MILWAUKEE (WITI) -- With heat and humidity this weekend, the beach was the place to be for many who were looking to catch some rays and cool off in the water. Meanwhile, health officials were working to make sure beach-goers stay safe.
On a hot summer day, the cool waves of Lake Michigan can seem inviting, but some folks are reluctant to get in.
"We`re looking at it, but not going into the water as of yet until we know it's safe," Michele Zrubek told FOX6 News.
To help folks like Zrubek feel more comfortable, the city of Milwaukee's Health Department tests water quality at three beaches.
"We monitor for E. coli and when those levels exceed the public health threshold, we post water quality advisories. These bacterial levels have been associated with gastrointestinal stomach ailment," Paul Biedrzycki said.
A green sign means risk of illness is minimal, but the yellow signs like the ones seen Sunday, June 23rd at South Shore Beach and Bradford Beach means the risk of getting sick is elevated.
Brian Ginster took his own precautions on the beach this weekend.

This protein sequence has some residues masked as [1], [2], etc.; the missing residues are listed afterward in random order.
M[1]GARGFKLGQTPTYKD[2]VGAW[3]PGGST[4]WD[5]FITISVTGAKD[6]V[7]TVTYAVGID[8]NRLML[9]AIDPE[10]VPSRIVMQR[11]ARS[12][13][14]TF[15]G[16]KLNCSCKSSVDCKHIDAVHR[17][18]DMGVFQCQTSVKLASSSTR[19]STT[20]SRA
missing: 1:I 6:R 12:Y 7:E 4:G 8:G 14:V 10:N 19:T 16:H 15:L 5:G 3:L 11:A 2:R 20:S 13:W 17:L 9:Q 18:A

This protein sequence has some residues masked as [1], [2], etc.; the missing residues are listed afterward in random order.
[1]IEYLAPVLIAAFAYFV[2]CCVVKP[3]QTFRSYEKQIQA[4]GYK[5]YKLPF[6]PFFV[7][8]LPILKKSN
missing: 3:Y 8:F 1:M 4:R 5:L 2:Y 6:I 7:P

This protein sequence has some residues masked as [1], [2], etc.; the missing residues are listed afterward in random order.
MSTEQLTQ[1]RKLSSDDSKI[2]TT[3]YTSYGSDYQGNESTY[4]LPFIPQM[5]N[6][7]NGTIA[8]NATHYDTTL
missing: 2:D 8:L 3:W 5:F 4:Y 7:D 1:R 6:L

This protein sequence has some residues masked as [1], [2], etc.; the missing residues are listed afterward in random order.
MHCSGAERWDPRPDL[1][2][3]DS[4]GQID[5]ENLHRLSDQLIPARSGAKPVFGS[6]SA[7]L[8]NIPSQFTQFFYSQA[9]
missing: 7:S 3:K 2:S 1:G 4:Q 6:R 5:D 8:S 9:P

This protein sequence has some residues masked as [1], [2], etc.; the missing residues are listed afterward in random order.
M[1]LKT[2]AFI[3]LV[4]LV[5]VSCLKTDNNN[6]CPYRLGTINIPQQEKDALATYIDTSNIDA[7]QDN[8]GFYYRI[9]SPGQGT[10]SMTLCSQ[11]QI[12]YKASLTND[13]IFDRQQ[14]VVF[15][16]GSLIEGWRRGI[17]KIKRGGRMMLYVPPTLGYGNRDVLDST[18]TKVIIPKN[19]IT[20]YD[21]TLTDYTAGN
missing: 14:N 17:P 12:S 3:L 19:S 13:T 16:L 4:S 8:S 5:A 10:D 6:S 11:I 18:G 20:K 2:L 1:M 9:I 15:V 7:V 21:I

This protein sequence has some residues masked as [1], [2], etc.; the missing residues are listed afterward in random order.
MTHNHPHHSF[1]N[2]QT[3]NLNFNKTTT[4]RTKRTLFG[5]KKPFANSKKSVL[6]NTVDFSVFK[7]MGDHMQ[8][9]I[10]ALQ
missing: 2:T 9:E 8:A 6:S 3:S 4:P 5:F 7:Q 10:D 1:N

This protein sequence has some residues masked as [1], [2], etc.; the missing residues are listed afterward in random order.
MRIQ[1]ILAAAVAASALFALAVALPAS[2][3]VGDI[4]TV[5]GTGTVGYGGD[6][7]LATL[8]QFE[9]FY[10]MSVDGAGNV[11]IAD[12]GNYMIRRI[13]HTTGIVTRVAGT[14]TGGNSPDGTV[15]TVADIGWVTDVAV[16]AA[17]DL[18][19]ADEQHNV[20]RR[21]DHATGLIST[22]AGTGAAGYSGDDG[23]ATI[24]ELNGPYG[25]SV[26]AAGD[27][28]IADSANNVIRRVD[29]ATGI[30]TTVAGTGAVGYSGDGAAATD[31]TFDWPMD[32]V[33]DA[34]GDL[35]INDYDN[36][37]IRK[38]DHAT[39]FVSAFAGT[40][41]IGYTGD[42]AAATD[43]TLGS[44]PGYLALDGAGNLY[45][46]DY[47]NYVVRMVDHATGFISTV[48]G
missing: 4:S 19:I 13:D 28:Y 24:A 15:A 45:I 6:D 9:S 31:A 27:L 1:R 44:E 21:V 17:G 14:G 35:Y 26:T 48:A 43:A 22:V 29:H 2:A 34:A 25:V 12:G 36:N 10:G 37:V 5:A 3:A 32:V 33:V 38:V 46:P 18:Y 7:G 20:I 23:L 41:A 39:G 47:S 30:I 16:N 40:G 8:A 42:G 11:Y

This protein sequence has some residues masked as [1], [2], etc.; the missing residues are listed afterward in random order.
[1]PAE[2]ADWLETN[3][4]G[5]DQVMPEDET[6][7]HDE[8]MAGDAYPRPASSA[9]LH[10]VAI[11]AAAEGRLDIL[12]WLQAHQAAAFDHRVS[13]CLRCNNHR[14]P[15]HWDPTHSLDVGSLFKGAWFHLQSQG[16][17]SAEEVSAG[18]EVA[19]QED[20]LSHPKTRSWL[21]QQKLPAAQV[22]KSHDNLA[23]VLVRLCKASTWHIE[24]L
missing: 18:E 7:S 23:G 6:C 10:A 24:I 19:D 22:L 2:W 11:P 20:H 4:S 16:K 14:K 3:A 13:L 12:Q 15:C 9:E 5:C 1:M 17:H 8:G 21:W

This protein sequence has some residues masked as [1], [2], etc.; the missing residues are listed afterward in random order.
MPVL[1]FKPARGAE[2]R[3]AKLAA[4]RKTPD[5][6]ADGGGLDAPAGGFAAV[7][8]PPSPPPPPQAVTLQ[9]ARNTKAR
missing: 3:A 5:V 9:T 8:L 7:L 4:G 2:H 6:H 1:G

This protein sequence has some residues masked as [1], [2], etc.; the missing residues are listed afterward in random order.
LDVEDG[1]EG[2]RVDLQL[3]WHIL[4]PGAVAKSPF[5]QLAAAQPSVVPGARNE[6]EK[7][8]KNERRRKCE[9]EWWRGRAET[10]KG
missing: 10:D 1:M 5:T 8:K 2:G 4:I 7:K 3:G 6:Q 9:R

"I didn't go underwater. I just went up to my neck, and I don't know exactly what's in the lake, but I didn't put my ears or mouth under the water," Ginster said.
Officials say with the yellow signs posted, caution should be exercised when playing in the water. Officials say swimmers should avoid ingesting any water.
"After using the water, washing the hands -- especially if they're going to consume beverages or eat at the beach," Biedrzycki said.
If a red sign is posted, the water is closed for swimming, as a red sign indicates the water hasn't tested safe for human ingestion or contact.
Health officials say there are several factors that influence water pollution.
Crews will continue to test the water daily through Labor Day to keep swimmers and other beach-goers safe.
CLICK HERE for information on the health of Wisconsin's beaches.